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New Hampshire Trees

Planting Fruit Trees, Nut Trees and Berry Plants in New Hampshire.

Numerous kinds of fruit trees can be planted by the New Hampshire home gardener. The NH winter effects the hardiness of the fruit tree that is selected.. Very important other factors that affect a cold hardy fruit tree survival is the consideration to stop fertilizing and NO fall or winter pruning of the N.H. fruit trees. It is important to plant healthy fruit trees that should normally experience little or no growth as the winter approaches. Many N.H. gardeners paint the trunks of the fruit trees with a whitewash or a lime-water mixture to reflect the light away from tree trunk when the thawing takes place during the winter “Indian Summer.” Harm can occur on the fruit tree trunk of twigs from sun scald and can damage the tree trunk.

Peach trees such as the Hale Haven and the Red Haven Peach tree will grow well in Southern New Hampshire and can survive cold hardy temperatures of minus 10 degrees F. Plum trees such as Ozark Premier, Methley and Burbank will show cold hardy tolerance in New Hampshire orchards and native (wild) plums show perhaps the highest cold hardiness in southern and central New Hampshire orchards Apricot trees can produce crops of apricots in the same zones as peach trees and plum trees. Cold hardy pear trees can only be grown in southern N.H.

Sour cherry (tart) trees are much more cold hardy than sweet cherries, however, the sweet cherry, black tartarian cherry tree can be planted in Southern New Hampshire. The red Montmorency cherry and the North Star cherries can be grown to be used as pie (sour) cherries successfully.

Shade trees such as Red Maple shade tree and Sugar Maple shade tree can be easily grown to shade New Hampshire homes and drastically cut electric bills during the summer. Many N.H. gardeners prefer to plant native trees as useful shade trees, because centuries of repeated survival the tough winters cold frigid temperatures has proven their cold hardiness.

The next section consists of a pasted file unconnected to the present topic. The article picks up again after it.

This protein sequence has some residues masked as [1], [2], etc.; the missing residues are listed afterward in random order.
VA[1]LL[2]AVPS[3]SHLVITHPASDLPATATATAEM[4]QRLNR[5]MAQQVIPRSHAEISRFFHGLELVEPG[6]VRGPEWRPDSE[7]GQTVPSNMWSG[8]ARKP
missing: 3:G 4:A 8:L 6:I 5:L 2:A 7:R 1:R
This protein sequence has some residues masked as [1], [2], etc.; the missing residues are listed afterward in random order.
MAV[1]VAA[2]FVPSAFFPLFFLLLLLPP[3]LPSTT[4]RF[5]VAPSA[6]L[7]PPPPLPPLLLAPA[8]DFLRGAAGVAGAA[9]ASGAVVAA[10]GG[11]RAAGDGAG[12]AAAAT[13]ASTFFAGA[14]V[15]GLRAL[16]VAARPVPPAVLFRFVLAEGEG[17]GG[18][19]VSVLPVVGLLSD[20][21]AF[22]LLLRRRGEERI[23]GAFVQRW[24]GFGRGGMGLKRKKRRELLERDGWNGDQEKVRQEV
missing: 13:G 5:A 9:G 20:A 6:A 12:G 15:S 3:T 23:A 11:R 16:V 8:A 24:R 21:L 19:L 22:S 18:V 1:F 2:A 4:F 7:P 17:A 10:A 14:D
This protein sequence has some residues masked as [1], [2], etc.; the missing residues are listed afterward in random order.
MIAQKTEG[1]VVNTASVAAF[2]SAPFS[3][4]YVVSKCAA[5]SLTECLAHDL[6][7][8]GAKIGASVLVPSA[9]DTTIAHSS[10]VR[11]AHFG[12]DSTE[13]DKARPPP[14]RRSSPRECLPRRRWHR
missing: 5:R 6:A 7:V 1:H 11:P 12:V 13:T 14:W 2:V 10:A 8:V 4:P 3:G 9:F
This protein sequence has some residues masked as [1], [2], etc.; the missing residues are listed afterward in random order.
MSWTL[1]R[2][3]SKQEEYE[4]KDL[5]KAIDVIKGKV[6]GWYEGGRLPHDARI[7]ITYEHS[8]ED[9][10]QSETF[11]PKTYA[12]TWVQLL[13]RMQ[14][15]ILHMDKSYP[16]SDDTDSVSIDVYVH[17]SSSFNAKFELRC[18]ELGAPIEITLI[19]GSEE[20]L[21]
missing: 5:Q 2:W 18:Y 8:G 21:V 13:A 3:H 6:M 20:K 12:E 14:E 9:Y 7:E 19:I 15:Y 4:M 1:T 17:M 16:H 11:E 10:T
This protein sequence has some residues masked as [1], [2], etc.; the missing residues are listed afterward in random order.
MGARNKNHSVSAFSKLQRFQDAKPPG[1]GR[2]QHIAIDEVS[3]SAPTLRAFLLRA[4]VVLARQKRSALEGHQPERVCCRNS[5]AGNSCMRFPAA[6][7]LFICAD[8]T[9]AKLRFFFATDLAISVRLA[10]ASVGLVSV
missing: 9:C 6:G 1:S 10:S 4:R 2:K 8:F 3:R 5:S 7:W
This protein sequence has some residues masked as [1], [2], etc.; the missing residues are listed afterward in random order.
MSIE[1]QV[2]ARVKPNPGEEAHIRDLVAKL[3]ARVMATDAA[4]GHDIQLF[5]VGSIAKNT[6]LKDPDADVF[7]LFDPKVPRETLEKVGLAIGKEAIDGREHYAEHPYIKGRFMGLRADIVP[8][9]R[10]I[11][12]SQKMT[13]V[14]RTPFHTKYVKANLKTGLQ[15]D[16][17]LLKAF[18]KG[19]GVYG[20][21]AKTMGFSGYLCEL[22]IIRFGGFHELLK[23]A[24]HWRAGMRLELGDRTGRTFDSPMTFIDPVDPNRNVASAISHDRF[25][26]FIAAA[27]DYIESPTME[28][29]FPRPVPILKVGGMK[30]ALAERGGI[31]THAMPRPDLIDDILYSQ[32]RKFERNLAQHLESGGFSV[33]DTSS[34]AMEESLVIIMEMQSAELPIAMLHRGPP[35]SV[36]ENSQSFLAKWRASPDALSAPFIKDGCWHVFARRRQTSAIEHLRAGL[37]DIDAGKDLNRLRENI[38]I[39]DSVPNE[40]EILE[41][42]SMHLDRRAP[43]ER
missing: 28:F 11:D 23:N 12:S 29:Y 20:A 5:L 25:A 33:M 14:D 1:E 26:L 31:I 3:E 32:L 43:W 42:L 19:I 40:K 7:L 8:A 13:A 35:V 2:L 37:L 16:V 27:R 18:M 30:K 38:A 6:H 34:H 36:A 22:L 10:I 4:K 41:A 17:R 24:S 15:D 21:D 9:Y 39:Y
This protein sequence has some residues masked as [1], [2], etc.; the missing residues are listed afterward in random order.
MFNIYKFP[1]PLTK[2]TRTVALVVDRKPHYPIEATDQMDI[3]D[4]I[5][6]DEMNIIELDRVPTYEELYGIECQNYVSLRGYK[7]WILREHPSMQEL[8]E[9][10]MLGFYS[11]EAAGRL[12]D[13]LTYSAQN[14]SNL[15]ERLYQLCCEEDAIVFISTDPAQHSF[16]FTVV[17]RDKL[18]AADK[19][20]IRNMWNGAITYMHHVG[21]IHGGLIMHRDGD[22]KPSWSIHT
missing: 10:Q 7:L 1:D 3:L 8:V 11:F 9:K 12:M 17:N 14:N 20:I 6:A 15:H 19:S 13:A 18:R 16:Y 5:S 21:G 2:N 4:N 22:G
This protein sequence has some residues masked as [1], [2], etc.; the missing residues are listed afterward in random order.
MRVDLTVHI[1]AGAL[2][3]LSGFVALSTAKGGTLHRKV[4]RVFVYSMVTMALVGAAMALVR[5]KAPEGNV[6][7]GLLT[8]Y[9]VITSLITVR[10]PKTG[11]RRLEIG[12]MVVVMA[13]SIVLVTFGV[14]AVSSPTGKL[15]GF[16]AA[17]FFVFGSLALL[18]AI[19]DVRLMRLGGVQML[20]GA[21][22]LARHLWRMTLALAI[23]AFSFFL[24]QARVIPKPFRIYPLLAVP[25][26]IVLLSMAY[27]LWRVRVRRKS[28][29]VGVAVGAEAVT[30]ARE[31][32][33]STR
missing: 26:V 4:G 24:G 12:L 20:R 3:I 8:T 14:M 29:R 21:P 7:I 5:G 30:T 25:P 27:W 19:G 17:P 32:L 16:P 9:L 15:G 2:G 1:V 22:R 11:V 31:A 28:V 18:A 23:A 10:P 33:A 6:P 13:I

Many berry farmers in New Hampshire plant either native blueberry plants or improved blueberry plant cultivars. Red raspberry organic plant farms are very productive and the black raspberry or purple raspberry plants will show some cold hardiness in sheltered southern N.H. sites.

Nut trees such as filberts or American Hazelnuts nut tree will survive in orchards in NH. Some black walnut trees have produced nuts in New Hampshire, but most often, the white walnut or butternut is a favorite nut tree that produces reliably. Some Chinese chestnut trees have been shown to produce chestnuts in New Hampshire, but the American Chestnut tree, now with blight resistant traits, is successfully growing in New Hampshire nut orchards.

Tropical plants and fruits such as banana trees, pomegranate trees and fig trees have produced bananas, pomegranates and figs in New Hampshire greenhouses when grown in side glass during extended cold periods. Other popular indoor greenhouse fruits in N. H. are persimmon and guava trees.